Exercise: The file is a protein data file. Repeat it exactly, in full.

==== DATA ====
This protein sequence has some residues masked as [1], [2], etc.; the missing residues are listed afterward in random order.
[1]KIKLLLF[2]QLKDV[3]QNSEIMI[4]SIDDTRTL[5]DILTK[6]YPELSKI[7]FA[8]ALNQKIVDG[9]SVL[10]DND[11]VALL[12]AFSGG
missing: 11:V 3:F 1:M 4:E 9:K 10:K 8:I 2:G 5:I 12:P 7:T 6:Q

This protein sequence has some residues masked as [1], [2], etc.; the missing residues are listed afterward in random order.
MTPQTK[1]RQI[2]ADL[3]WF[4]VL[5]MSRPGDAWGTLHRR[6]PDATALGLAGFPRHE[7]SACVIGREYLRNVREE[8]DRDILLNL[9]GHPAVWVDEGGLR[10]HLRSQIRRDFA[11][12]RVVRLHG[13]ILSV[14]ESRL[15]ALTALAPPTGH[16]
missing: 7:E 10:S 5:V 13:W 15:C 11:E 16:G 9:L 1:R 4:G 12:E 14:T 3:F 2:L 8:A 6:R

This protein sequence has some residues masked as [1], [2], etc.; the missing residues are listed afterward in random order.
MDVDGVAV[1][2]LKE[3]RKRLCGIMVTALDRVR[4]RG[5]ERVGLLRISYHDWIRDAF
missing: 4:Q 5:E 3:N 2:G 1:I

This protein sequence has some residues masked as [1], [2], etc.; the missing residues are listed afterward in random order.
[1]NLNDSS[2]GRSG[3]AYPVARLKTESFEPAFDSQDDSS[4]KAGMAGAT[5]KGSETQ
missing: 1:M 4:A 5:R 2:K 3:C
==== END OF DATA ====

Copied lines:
This protein sequence has some residues masked as [1], [2], etc.; the missing residues are listed afterward in random order.
[1]KIKLLLF[2]QLKDV[3]QNSEIMI[4]SIDDTRTL[5]DILTK[6]YPELSKI[7]FA[8]ALNQKIVDG[9]SVL[10]DND[11]VALL[12]AFSGG
missing: 11:V 3:F 1:M 4:E 9:K 10:K 8:I 2:G 5:I 12:P 7:T 6:Q

This protein sequence has some residues masked as [1], [2], etc.; the missing residues are listed afterward in random order.
MTPQTK[1]RQI[2]ADL[3]WF[4]VL[5]MSRPGDAWGTLHRR[6]PDATALGLAGFPRHE[7]SACVIGREYLRNVREE[8]DRDILLNL[9]GHPAVWVDEGGLR[10]HLRSQIRRDFA[11][12]RVVRLHG[13]ILSV[14]ESRL[15]ALTALAPPTGH[16]
missing: 7:E 10:S 5:V 13:W 15:C 11:E 16:G 9:L 1:R 4:G 12:E 14:T 3:F 2:L 8:A 6:R

This protein sequence has some residues masked as [1], [2], etc.; the missing residues are listed afterward in random order.
MDVDGVAV[1][2]LKE[3]RKRLCGIMVTALDRVR[4]RG[5]ERVGLLRISYHDWIRDAF
missing: 4:Q 5:E 3:N 2:G 1:I

This protein sequence has some residues masked as [1], [2], etc.; the missing residues are listed afterward in random order.
[1]NLNDSS[2]GRSG[3]AYPVARLKTESFEPAFDSQDDSS[4]KAGMAGAT[5]KGSETQ
missing: 1:M 4:A 5:R 2:K 3:C